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Bird Calls

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  • birding_jamie
    I am really interested in the calls of birds. I think it is fantastic that most have their OWN call. How can every single species have a different call? Well I
    Message 1 of 3 , Jun 8, 2006
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      I am really interested in the calls of birds. I think it is
      fantastic that most have their OWN call. How can every single
      species have a different call? Well I just think it is truly amazing.

      Everyday I record audio/video of calls for specific birds. I have
      sort of an obsession with recording and matching the calls with the
      photos that I take of the species I see. I post everything I find on
      my website for others to hear and see as well.

      Starting Wednesday evening I kept hearing the call of what I swore
      was a Red-tailed hawk. I listened to calls from the Cornell Lab
      website and compared them to what I had recorded. They
      sound "almost" identical. I think it is HIGHLY unlikely that there
      is a Red-tailed hawk in my neighbor-hood. I live right by the golf
      course in Groveland. Today I actually caught a glimpse of the bird
      flying out of some trees. Not a good enough glimpse to ID the bird
      though. At first the calls started out farther away but just today
      the calls have gotten close enough to actually record.

      Are there many birds out there that would likely be in neighbor-hood
      trees that sound like a Red-tailed Hawk? How likely is it that this
      IS a Hawk?

      Jamie Mullin
      GROVELAND, CA
    • MiriamEagl@aol.com
      Hi, Jamie! In a message dated 6/8/2006 6:51:52 P.M. Pacific Standard Time, birding_jamie@yahoo.com writes: Are there many birds out there that would likely be
      Message 2 of 3 , Jun 9, 2006
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        Hi, Jamie!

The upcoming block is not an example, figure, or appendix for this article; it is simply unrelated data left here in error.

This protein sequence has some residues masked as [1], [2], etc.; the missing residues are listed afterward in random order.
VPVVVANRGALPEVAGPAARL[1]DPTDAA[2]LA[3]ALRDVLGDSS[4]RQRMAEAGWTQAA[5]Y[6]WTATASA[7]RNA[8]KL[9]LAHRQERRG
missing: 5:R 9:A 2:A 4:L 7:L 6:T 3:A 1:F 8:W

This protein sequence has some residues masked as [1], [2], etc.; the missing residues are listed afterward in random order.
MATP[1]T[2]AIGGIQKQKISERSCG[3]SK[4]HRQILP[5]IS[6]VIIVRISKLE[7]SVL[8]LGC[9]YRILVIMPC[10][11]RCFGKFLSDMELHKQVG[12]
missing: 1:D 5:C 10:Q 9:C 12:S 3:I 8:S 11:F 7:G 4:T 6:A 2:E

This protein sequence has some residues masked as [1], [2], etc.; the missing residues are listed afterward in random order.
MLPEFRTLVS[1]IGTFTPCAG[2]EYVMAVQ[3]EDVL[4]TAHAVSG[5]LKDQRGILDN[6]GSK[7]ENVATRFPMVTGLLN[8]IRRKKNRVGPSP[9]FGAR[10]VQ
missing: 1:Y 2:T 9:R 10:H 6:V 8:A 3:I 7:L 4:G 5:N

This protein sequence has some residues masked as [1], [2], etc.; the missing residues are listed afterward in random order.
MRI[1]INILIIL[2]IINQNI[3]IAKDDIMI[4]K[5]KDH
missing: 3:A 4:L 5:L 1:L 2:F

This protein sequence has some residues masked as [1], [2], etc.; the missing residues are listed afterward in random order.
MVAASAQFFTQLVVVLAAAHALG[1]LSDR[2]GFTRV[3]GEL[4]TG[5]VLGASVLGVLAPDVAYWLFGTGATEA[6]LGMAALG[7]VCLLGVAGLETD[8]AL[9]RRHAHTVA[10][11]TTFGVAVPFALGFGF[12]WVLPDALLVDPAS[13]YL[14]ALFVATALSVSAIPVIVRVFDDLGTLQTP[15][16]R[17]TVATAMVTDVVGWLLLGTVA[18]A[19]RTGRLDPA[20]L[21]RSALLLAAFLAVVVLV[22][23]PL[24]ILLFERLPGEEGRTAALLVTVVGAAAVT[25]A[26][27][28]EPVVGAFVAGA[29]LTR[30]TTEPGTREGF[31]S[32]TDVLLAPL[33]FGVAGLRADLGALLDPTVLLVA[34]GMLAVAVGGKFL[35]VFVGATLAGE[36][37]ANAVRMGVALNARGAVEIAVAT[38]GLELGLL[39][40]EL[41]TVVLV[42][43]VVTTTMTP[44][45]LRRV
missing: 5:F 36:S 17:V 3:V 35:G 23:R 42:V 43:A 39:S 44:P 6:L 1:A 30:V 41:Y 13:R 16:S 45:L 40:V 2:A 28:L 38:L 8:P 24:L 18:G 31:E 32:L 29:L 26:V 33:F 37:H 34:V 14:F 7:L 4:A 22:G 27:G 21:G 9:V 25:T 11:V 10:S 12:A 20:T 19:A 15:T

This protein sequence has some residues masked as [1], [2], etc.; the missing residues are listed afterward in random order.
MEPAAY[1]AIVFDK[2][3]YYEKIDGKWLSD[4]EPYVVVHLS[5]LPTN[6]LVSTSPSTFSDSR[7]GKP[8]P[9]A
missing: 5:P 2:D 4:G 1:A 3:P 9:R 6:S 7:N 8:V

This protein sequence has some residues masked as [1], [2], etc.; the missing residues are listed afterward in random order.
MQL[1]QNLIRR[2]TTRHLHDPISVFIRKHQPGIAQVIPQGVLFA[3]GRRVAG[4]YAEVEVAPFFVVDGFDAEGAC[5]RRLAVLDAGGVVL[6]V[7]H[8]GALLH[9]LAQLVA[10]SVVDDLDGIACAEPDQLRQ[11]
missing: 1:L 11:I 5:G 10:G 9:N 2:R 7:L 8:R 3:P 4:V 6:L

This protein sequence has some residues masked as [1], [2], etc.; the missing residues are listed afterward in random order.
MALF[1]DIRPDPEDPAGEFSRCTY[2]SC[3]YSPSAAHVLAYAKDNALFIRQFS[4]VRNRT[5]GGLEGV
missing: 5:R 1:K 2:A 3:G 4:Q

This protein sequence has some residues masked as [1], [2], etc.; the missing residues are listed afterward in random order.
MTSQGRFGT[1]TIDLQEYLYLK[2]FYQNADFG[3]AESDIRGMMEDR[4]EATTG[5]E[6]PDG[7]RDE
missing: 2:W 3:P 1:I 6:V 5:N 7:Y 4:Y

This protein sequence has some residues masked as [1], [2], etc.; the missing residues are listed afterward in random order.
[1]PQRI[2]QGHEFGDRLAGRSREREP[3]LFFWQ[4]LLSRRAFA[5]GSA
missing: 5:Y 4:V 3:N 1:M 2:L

In a message dated 6/8/2006 6:51:52 P.M. Pacific Standard Time,
        birding_jamie@... writes:

        Are there many birds out there that would likely be in neighbor-hood
        trees that sound like a Red-tailed Hawk? How likely is it that this
        IS a Hawk?



        Redtails are an expected suburban bird in many parts, so I have no doubts
        that what you saw.

        You mentioned your website but you don't have a link up! Let's see it! :-)

        Take care, and good birding!

        Mary Beth Stowe
        San Diego, CA
        MiriamEagl@...
        _www.miriameaglemon.com_ (http://www.miriameaglemon.com)




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      • Feather Forestwalker
        Jamie, Red-tailed Hawks are found throughout California - and a golf course would provide not only excellent hunting grounds, but excellent trees for cover,
        Message 3 of 3 , Jun 9, 2006
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          Jamie,

          Red-tailed Hawks are found throughout California - and a golf
          course would provide not only excellent hunting grounds, but excellent
          trees for cover, roosting and nesting.

          I just checked the map for Groveland and see that it is near the
          Sierra-Nevada mountains - which is PRIME habitat for Red-tailed Hawks
          - but if Red-tails are nesting in NYC and SF, I am sure they have
          adapted enough to nest near a golf course in or near the Sierra
          Nevada's of California. .

          Red-tailed Hawks are found pretty much throughout the North
          American continent, on up into Canada and down into Mexico.

          I am not sure why you would think there would be no Red-tailed
          Hawks in your area. . .??

          Perhaps you are confusing the RTH with some other species of hawk
          that is by far less common in California?

          Feather Forestwalker, Fort Bragg, CA


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